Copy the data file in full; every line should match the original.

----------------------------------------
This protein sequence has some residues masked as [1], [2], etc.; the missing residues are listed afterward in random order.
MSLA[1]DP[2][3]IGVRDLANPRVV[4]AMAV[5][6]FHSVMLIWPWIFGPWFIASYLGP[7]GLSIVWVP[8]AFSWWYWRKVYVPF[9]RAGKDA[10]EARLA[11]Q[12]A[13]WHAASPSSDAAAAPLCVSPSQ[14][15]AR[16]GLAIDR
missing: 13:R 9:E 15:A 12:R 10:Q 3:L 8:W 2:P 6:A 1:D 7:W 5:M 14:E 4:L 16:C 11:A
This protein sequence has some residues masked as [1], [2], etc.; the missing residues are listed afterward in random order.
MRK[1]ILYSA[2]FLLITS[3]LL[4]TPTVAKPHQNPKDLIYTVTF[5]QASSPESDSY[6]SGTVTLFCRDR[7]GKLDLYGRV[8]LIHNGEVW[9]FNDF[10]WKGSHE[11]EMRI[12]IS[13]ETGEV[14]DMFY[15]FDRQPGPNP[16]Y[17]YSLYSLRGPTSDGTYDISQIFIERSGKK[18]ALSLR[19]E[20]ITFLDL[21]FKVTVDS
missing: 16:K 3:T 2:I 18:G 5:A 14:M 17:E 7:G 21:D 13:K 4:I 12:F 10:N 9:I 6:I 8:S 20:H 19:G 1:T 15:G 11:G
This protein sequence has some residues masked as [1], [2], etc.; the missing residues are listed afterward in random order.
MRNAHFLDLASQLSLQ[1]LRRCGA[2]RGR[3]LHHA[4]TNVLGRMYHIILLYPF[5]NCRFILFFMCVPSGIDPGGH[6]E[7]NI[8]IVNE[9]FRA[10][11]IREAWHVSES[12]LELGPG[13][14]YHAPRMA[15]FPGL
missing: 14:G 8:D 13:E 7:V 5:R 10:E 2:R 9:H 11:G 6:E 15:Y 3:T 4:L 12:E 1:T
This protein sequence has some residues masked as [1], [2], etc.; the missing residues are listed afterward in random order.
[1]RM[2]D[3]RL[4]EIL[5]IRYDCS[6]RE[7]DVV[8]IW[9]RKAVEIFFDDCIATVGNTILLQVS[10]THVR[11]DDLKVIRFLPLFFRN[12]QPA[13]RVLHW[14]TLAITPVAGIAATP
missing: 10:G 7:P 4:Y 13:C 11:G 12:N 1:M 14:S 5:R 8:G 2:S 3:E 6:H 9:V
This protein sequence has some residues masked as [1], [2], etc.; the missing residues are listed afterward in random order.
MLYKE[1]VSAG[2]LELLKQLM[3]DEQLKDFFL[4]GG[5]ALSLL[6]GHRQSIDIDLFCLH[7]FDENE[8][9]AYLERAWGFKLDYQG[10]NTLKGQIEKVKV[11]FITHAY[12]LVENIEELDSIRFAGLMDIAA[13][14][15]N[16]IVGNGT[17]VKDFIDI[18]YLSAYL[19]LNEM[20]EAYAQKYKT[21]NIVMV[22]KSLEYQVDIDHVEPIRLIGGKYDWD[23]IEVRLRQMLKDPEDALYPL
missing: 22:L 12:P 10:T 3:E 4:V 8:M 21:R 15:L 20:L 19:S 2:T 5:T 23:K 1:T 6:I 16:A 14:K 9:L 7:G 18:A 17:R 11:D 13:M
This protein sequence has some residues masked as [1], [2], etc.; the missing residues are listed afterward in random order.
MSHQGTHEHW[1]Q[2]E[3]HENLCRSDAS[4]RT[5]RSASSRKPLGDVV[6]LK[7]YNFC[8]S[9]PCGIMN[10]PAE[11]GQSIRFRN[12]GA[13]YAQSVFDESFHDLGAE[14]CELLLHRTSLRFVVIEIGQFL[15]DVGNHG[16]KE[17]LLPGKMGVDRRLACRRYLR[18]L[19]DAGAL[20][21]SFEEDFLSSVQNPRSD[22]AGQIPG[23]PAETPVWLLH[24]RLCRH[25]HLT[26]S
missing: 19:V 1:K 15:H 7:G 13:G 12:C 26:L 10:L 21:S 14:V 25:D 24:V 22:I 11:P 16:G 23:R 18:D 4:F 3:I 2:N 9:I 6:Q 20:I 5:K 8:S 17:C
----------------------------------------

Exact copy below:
This protein sequence has some residues masked as [1], [2], etc.; the missing residues are listed afterward in random order.
MSLA[1]DP[2][3]IGVRDLANPRVV[4]AMAV[5][6]FHSVMLIWPWIFGPWFIASYLGP[7]GLSIVWVP[8]AFSWWYWRKVYVPF[9]RAGKDA[10]EARLA[11]Q[12]A[13]WHAASPSSDAAAAPLCVSPSQ[14][15]AR[16]GLAIDR
missing: 13:R 9:E 15:A 12:R 10:Q 3:L 8:W 2:P 6:A 1:D 7:W 5:M 14:E 4:L 16:C 11:A
This protein sequence has some residues masked as [1], [2], etc.; the missing residues are listed afterward in random order.
MRK[1]ILYSA[2]FLLITS[3]LL[4]TPTVAKPHQNPKDLIYTVTF[5]QASSPESDSY[6]SGTVTLFCRDR[7]GKLDLYGRV[8]LIHNGEVW[9]FNDF[10]WKGSHE[11]EMRI[12]IS[13]ETGEV[14]DMFY[15]FDRQPGPNP[16]Y[17]YSLYSLRGPTSDGTYDISQIFIERSGKK[18]ALSLR[19]E[20]ITFLDL[21]FKVTVDS
missing: 16:K 3:T 2:I 18:G 5:A 14:M 17:E 7:G 21:D 13:K 4:I 12:F 10:N 9:I 6:I 8:S 20:H 19:G 1:T 15:G 11:G
This protein sequence has some residues masked as [1], [2], etc.; the missing residues are listed afterward in random order.
MRNAHFLDLASQLSLQ[1]LRRCGA[2]RGR[3]LHHA[4]TNVLGRMYHIILLYPF[5]NCRFILFFMCVPSGIDPGGH[6]E[7]NI[8]IVNE[9]FRA[10][11]IREAWHVSES[12]LELGPG[13][14]YHAPRMA[15]FPGL
missing: 14:G 8:D 13:E 7:V 5:R 10:E 2:R 9:H 11:G 6:E 15:Y 3:T 4:L 12:E 1:T
This protein sequence has some residues masked as [1], [2], etc.; the missing residues are listed afterward in random order.
[1]RM[2]D[3]RL[4]EIL[5]IRYDCS[6]RE[7]DVV[8]IW[9]RKAVEIFFDDCIATVGNTILLQVS[10]THVR[11]DDLKVIRFLPLFFRN[12]QPA[13]RVLHW[14]TLAITPVAGIAATP
missing: 10:G 7:P 4:Y 13:C 11:G 12:N 1:M 14:S 5:R 8:G 2:S 3:E 6:H 9:V
This protein sequence has some residues masked as [1], [2], etc.; the missing residues are listed afterward in random order.
MLYKE[1]VSAG[2]LELLKQLM[3]DEQLKDFFL[4]GG[5]ALSLL[6]GHRQSIDIDLFCLH[7]FDENE[8][9]AYLERAWGFKLDYQG[10]NTLKGQIEKVKV[11]FITHAY[12]LVENIEELDSIRFAGLMDIAA[13][14][15]N[16]IVGNGT[17]VKDFIDI[18]YLSAYL[19]LNEM[20]EAYAQKYKT[21]NIVMV[22]KSLEYQVDIDHVEPIRLIGGKYDWD[23]IEVRLRQMLKDPEDALYPL
missing: 22:L 12:P 10:T 3:E 4:V 8:M 21:R 15:L 20:L 19:S 2:T 5:T 23:K 1:T 6:I 16:A 14:K 9:L 7:G 18:A 17:R 11:D 13:M
This protein sequence has some residues masked as [1], [2], etc.; the missing residues are listed afterward in random order.
MSHQGTHEHW[1]Q[2]E[3]HENLCRSDAS[4]RT[5]RSASSRKPLGDVV[6]LK[7]YNFC[8]S[9]PCGIMN[10]PAE[11]GQSIRFRN[12]GA[13]YAQSVFDESFHDLGAE[14]CELLLHRTSLRFVVIEIGQFL[15]DVGNHG[16]KE[17]LLPGKMGVDRRLACRRYLR[18]L[19]DAGAL[20][21]SFEEDFLSSVQNPRSD[22]AGQIPG[23]PAETPVWLLH[24]RLCRH[25]HLT[26]S
missing: 19:V 1:K 15:H 7:G 13:G 12:C 26:L 10:L 21:S 14:V 25:D 24:V 22:I 11:P 16:G 23:R 18:D 4:F 3:I 2:N 9:I 6:Q 20:I 5:K 8:S 17:C